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Chemical Makers Don’t Let Knowledge Vanish

June 14, 2021
Pandemic gives extra emphasis to efforts to retain and share expertise

The COVID-19 pandemic is spurring changes in the way operating companies and vendors make the most of employees’ skills and knowledge. Firms such as BASF, Rockwell Automation and AspenTech now are leaning heavily on the latest technologies.

“Even before the COVID-19 pandemic, training and knowledge management for managers and employees were revised to make them fit for the challenges of digital transformation and a modern working world. On the one hand, new and flexible forms of work are associated with a change in culture. On the other, we are empowering managers and employees in the use of new tools,” explains a spokeswoman for BASF, Ludwigshafen, Germany.

A key element of the strategy is retaining knowledge and experience, especially when an employee transfers to another company unit or retires. Hand-in-hand with this is the need to ensure efficient and safe operation of BASF’s plants, execution of maintenance work, and implementation of organizational issues in the long term (Figure 1).

Accelerated Adoption

Figure 1. Major chemical maker is fostering greater use of digital tools and providing more online resources. Source: BASF.

“For some time now, this has not been possible without the use of digital tools. For example, collaboration tools such as Sharepoint and WebEx are used for working together. Some units already use videos to document knowledge, and moderated knowledge transfers take place virtually wherever possible,” adds the spokeswoman.

To best illustrate how to use these tools for knowledge transfer, BASF has set up a platform called “Digitalization & Me” on its intranet. Here, employees can find, among other things, numerous online training courses, videos and articles on further education. The company also uses LinkedIn Learning to communicate digital content.

“The COVID-19 pandemic has strengthened and accelerated this process. At the Ludwigshafen site, further training courses were converted to digital learning solutions in the shortest possible time, where possible, so that the planned measures could be implemented as far as possible,” notes the spokeswoman.

BASF also has launched a digital series specifically for managers called “Leading at a Distance” that focuses on “leading virtually.” The aim is to support managers during the particularly challenging times of the COVID-19 pandemic and provide them with the necessary tools for virtual leadership through exchanges with experts and others who might be working off site or getting close to retirement.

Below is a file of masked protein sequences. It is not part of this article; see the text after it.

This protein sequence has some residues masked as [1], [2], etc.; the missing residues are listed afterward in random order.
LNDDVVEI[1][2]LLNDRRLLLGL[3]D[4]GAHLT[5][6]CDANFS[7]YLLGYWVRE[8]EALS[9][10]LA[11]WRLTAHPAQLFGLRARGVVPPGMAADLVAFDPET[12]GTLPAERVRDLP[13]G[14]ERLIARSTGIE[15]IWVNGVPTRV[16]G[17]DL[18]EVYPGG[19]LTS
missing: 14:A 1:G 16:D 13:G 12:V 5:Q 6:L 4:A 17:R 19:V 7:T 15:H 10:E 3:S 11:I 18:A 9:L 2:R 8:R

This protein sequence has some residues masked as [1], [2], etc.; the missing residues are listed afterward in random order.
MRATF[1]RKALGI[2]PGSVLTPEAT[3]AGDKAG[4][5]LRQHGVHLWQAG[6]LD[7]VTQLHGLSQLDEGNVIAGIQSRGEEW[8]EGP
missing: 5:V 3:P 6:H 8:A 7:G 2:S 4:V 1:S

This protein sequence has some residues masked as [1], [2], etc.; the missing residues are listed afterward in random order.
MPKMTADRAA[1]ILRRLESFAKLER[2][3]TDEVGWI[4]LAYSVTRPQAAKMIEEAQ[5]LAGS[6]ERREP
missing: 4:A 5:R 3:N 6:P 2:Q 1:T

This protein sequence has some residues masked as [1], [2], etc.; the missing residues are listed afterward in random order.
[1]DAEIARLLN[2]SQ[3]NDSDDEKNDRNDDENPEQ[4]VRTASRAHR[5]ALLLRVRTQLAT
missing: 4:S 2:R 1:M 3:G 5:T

A new global campaign entitled “Making remote work, work!” highlights all aspects of virtual collaboration as well as content on virtual leadership.

Onboarding events for new managers, which normally are held in person, have gone in recent months to an online format, and will continue that way for the time being. Similarly, the master craftsman qualification for production and technology employees has been converted to virtual or hybrid training. Part of their work involves gaining knowledge and carrying out assessments made available via a learning portal while the rest entails working face-to-face in small, socially distanced teams.

The Value Of Extended Reality

Rockwell Automation today is having more conversations with customers in the chemicals and other sectors about knowledge retention and transfer, according to Ramon Farach, a Nashville, Tenn.-based global industry technical consultant for the company, which has a wide automation and digitalization portfolio.

“Workforce turnover has been an ongoing problem in the chemical industry, and COVID-19 has only exacerbated the issue. Physical restrictions made in-person learning especially difficult as companies must limit the amount of people that are allowed in a control room or facility at the same time,” he says.

On top of that, companies also must deal with unexpected staff absences if someone becomes sick or comes in close contact with COVID-19.

“When these absences are among experienced workers, it creates an unexpected knowledge gap for the less-experienced workers remaining on site,” adds Farach.

An Increasing Rarity

Figure 2. The pandemic has dramatically decreased on-site visits by subject matter experts to troubleshoot problems. Source: Rockwell Automation.

As a consequence, onboarding of new talent has become a particularly big headache for companies. “In normal times, new operators would have the opportunity to learn procedures and job tasks face-to-face with experienced employees, which is very helpful for their development and hands-on learning in an operating facility,” he notes.

Troubleshooting problems also has become difficult for process or operations support engineers. For the past year or more, subject matter experts (SMEs) who ordinarily would visit plants to provide root cause analysis or troubleshoot complex issues (Figure 2) often haven’t been able to address issues in person. Instead, they have had to find other ways to “see” and accurately support major problems, explains Farach.

Other tasks similarly affected by COVID-19 are processes such as hazard and risk analyses and safety assessments. These normally would take place in person and consist of a detailed walk-through of the plant.

“Now, personnel have to rely on technology, so they are performed through a variety of extended reality (XR) technologies to ensure accuracy,” says Farach. XR is a catch-all term that includes augmented reality (AR), virtual reality (VR) and mixed reality (MR), he notes.

“These are not necessarily new tools but they have evolved and become more pervasive in the past year. Within this umbrella, there are a variety of technologies that can help more-experienced operations personnel pass down their tacit knowledge.”

One of the easiest technologies for capturing knowledge is AR eyewear. Experts can wear the eyewear while performing a technical task or operating procedure, recording the full experience hands-free. After this, the video can be edited and voiced-over to explain the task step-by-step. It’s a tool that helps extract knowledge right from the source to equip new personnel with the accurate, easy-to-follow information they need, Farach stresses.